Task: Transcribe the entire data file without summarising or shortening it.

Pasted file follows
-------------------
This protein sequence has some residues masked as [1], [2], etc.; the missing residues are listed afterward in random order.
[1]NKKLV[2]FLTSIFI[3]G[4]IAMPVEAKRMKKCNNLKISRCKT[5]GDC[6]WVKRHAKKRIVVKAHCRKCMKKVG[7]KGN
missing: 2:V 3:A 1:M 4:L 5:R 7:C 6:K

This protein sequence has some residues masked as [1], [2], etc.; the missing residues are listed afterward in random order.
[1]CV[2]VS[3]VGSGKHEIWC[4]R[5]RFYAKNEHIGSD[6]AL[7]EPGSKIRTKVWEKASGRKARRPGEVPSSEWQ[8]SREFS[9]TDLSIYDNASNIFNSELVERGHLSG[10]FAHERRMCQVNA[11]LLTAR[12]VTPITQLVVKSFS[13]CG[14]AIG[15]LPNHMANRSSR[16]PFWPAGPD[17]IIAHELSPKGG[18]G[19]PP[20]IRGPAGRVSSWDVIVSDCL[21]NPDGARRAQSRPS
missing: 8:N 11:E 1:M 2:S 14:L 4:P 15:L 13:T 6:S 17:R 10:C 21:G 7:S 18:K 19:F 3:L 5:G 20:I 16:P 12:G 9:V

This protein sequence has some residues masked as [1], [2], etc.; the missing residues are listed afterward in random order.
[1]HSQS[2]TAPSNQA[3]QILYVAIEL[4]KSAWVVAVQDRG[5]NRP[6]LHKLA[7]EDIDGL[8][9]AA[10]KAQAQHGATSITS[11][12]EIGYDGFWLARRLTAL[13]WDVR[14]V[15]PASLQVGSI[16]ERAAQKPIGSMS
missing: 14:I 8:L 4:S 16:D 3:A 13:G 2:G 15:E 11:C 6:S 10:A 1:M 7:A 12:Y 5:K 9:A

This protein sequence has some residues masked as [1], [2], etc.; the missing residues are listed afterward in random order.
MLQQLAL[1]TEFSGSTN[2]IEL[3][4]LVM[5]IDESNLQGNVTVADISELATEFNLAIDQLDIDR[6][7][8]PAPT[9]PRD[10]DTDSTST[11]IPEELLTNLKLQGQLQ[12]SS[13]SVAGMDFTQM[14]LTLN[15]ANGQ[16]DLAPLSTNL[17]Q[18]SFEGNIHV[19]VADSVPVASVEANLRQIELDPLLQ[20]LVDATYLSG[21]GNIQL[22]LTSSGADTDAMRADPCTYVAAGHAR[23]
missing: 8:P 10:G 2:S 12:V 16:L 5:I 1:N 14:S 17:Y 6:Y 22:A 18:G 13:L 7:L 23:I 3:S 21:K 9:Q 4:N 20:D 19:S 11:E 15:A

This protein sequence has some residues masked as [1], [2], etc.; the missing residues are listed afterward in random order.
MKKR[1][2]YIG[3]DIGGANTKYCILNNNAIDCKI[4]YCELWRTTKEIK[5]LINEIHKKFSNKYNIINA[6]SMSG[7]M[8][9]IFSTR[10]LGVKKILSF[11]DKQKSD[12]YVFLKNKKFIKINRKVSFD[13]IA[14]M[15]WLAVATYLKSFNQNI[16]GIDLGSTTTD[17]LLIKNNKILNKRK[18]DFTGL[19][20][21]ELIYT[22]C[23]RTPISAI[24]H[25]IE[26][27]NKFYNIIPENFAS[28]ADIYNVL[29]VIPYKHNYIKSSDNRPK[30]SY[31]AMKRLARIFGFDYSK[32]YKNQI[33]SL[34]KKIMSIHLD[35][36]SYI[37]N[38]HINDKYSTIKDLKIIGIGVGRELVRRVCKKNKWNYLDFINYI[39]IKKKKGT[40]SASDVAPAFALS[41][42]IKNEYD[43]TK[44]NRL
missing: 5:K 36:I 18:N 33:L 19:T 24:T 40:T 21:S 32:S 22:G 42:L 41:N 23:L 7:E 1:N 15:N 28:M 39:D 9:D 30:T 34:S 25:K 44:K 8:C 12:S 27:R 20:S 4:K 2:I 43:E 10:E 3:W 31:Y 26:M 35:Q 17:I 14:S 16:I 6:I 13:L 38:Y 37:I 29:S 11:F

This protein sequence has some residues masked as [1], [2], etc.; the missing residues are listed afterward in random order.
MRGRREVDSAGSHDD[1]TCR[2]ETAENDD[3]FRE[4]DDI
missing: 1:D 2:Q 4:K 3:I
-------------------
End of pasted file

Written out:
This protein sequence has some residues masked as [1], [2], etc.; the missing residues are listed afterward in random order.
[1]NKKLV[2]FLTSIFI[3]G[4]IAMPVEAKRMKKCNNLKISRCKT[5]GDC[6]WVKRHAKKRIVVKAHCRKCMKKVG[7]KGN
missing: 2:V 3:A 1:M 4:L 5:R 7:C 6:K

This protein sequence has some residues masked as [1], [2], etc.; the missing residues are listed afterward in random order.
[1]CV[2]VS[3]VGSGKHEIWC[4]R[5]RFYAKNEHIGSD[6]AL[7]EPGSKIRTKVWEKASGRKARRPGEVPSSEWQ[8]SREFS[9]TDLSIYDNASNIFNSELVERGHLSG[10]FAHERRMCQVNA[11]LLTAR[12]VTPITQLVVKSFS[13]CG[14]AIG[15]LPNHMANRSSR[16]PFWPAGPD[17]IIAHELSPKGG[18]G[19]PP[20]IRGPAGRVSSWDVIVSDCL[21]NPDGARRAQSRPS
missing: 8:N 11:E 1:M 2:S 14:L 4:P 15:L 13:T 6:S 17:R 10:C 21:G 7:S 18:K 19:F 3:L 5:G 20:I 16:P 12:G 9:V

This protein sequence has some residues masked as [1], [2], etc.; the missing residues are listed afterward in random order.
[1]HSQS[2]TAPSNQA[3]QILYVAIEL[4]KSAWVVAVQDRG[5]NRP[6]LHKLA[7]EDIDGL[8][9]AA[10]KAQAQHGATSITS[11][12]EIGYDGFWLARRLTAL[13]WDVR[14]V[15]PASLQVGSI[16]ERAAQKPIGSMS
missing: 14:I 8:L 4:S 16:D 3:A 13:G 2:G 15:E 11:C 6:S 10:A 1:M 7:A 12:Y 5:K 9:A

This protein sequence has some residues masked as [1], [2], etc.; the missing residues are listed afterward in random order.
MLQQLAL[1]TEFSGSTN[2]IEL[3][4]LVM[5]IDESNLQGNVTVADISELATEFNLAIDQLDIDR[6][7][8]PAPT[9]PRD[10]DTDSTST[11]IPEELLTNLKLQGQLQ[12]SS[13]SVAGMDFTQM[14]LTLN[15]ANGQ[16]DLAPLSTNL[17]Q[18]SFEGNIHV[19]VADSVPVASVEANLRQIELDPLLQ[20]LVDATYLSG[21]GNIQL[22]LTSSGADTDAMRADPCTYVAAGHAR[23]
missing: 8:P 10:G 2:S 12:V 16:L 5:I 1:N 14:S 17:Y 6:Y 22:A 18:G 13:L 7:L 23:I 3:S 21:K 9:Q 4:N 20:D 19:S 11:E 15:A

This protein sequence has some residues masked as [1], [2], etc.; the missing residues are listed afterward in random order.
MKKR[1][2]YIG[3]DIGGANTKYCILNNNAIDCKI[4]YCELWRTTKEIK[5]LINEIHKKFSNKYNIINA[6]SMSG[7]M[8][9]IFSTR[10]LGVKKILSF[11]DKQKSD[12]YVFLKNKKFIKINRKVSFD[13]IA[14]M[15]WLAVATYLKSFNQNI[16]GIDLGSTTTD[17]LLIKNNKILNKRK[18]DFTGL[19][20][21]ELIYT[22]C[23]RTPISAI[24]H[25]IE[26][27]NKFYNIIPENFAS[28]ADIYNVL[29]VIPYKHNYIKSSDNRPK[30]SY[31]AMKRLARIFGFDYSK[32]YKNQI[33]SL[34]KKIMSIHLD[35][36]SYI[37]N[38]HINDKYSTIKDLKIIGIGVGRELVRRVCKKNKWNYLDFINYI[39]IKKKKGT[40]SASDVAPAFALS[41][42]IKNEYD[43]TK[44]NRL
missing: 5:K 36:I 18:N 33:L 19:T 24:T 40:T 21:S 32:S 22:G 42:L 41:N 23:L 7:E 1:N 15:N 28:M 39:D 9:D 30:T 34:S 25:K 44:K 8:C 12:S 27:R 20:S 4:K 2:I 43:E 10:E 3:W 31:Y 26:M 35:Q 17:I 14:S 16:I 6:I 13:L 38:Y 37:I 29:S 11:F

This protein sequence has some residues masked as [1], [2], etc.; the missing residues are listed afterward in random order.
MRGRREVDSAGSHDD[1]TCR[2]ETAENDD[3]FRE[4]DDI
missing: 1:D 2:Q 4:K 3:I